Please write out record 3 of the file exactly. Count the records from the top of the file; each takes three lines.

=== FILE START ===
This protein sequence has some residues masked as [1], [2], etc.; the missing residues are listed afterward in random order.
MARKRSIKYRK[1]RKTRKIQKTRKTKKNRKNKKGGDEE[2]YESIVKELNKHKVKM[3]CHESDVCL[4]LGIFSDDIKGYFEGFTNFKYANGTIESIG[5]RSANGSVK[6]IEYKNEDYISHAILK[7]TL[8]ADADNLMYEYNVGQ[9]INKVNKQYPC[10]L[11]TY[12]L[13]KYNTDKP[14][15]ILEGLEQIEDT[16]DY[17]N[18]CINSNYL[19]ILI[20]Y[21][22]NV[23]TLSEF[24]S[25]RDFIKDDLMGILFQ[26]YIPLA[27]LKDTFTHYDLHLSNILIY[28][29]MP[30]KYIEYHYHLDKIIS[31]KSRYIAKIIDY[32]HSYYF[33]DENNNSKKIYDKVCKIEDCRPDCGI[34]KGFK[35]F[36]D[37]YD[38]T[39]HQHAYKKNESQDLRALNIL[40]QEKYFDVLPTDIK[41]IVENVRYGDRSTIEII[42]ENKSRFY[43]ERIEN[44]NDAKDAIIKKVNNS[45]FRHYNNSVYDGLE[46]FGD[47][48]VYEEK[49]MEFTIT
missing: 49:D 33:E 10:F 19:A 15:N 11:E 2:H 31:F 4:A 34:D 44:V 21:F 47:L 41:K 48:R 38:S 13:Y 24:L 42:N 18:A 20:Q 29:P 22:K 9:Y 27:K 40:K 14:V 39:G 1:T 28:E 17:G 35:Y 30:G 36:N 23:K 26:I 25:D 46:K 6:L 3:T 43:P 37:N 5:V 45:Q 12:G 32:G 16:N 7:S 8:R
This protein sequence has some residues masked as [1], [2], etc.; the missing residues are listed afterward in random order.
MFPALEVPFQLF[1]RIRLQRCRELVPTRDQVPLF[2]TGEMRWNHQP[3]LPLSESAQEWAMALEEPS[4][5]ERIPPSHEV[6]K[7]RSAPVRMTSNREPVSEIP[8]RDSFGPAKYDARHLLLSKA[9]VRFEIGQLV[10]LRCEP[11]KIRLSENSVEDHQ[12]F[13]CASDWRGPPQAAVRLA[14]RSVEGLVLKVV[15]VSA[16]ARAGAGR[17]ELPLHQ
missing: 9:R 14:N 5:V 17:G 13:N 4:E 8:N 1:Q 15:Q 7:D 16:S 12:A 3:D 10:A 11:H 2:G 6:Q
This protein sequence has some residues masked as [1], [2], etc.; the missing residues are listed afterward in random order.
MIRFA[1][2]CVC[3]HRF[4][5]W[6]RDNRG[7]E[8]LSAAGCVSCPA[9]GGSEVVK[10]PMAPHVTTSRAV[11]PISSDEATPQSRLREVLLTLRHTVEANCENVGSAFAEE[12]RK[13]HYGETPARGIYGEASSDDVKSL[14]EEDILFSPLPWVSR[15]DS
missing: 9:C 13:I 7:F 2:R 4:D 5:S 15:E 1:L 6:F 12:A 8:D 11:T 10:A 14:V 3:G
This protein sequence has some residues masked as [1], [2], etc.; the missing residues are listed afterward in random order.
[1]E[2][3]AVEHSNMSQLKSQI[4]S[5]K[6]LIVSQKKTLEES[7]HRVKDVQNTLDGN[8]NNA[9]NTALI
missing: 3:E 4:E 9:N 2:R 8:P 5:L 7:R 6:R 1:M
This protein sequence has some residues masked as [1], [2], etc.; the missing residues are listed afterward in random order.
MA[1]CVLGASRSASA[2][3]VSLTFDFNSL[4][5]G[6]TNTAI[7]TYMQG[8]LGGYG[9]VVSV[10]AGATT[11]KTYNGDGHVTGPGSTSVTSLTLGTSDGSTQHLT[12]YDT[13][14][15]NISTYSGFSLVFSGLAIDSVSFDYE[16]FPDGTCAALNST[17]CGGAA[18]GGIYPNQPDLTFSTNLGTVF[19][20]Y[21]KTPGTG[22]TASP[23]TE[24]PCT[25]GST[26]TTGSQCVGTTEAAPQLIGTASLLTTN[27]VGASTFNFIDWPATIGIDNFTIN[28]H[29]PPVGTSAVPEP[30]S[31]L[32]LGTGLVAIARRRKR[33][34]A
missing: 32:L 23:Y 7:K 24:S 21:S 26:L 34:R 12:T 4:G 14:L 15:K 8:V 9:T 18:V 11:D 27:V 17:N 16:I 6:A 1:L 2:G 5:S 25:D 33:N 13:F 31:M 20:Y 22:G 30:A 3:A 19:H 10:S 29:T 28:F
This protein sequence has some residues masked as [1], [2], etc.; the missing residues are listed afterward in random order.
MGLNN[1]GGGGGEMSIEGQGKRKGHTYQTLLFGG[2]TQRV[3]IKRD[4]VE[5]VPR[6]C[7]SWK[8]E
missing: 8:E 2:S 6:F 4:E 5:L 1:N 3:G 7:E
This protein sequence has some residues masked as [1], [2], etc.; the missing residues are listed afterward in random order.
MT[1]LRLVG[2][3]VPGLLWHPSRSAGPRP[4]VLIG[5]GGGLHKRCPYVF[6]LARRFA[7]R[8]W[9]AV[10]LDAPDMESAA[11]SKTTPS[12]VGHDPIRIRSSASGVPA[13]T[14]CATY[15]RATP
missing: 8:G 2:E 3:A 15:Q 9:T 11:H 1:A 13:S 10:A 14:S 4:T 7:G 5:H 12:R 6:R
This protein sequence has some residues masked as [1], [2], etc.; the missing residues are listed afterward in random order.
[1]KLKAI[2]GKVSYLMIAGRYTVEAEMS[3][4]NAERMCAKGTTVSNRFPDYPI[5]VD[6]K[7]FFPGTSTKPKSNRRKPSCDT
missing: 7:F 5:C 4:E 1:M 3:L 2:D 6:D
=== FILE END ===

This protein sequence has some residues masked as [1], [2], etc.; the missing residues are listed afterward in random order.
MIRFA[1][2]CVC[3]HRF[4][5]W[6]RDNRG[7]E[8]LSAAGCVSCPA[9]GGSEVVK[10]PMAPHVTTSRAV[11]PISSDEATPQSRLREVLLTLRHTVEANCENVGSAFAEE[12]RK[13]HYGETPARGIYGEASSDDVKSL[14]EEDILFSPLPWVSR[15]DS
missing: 9:C 13:I 7:F 2:R 4:D 5:S 15:E 1:L 6:F 12:A 8:D 11:T 10:A 14:V 3:G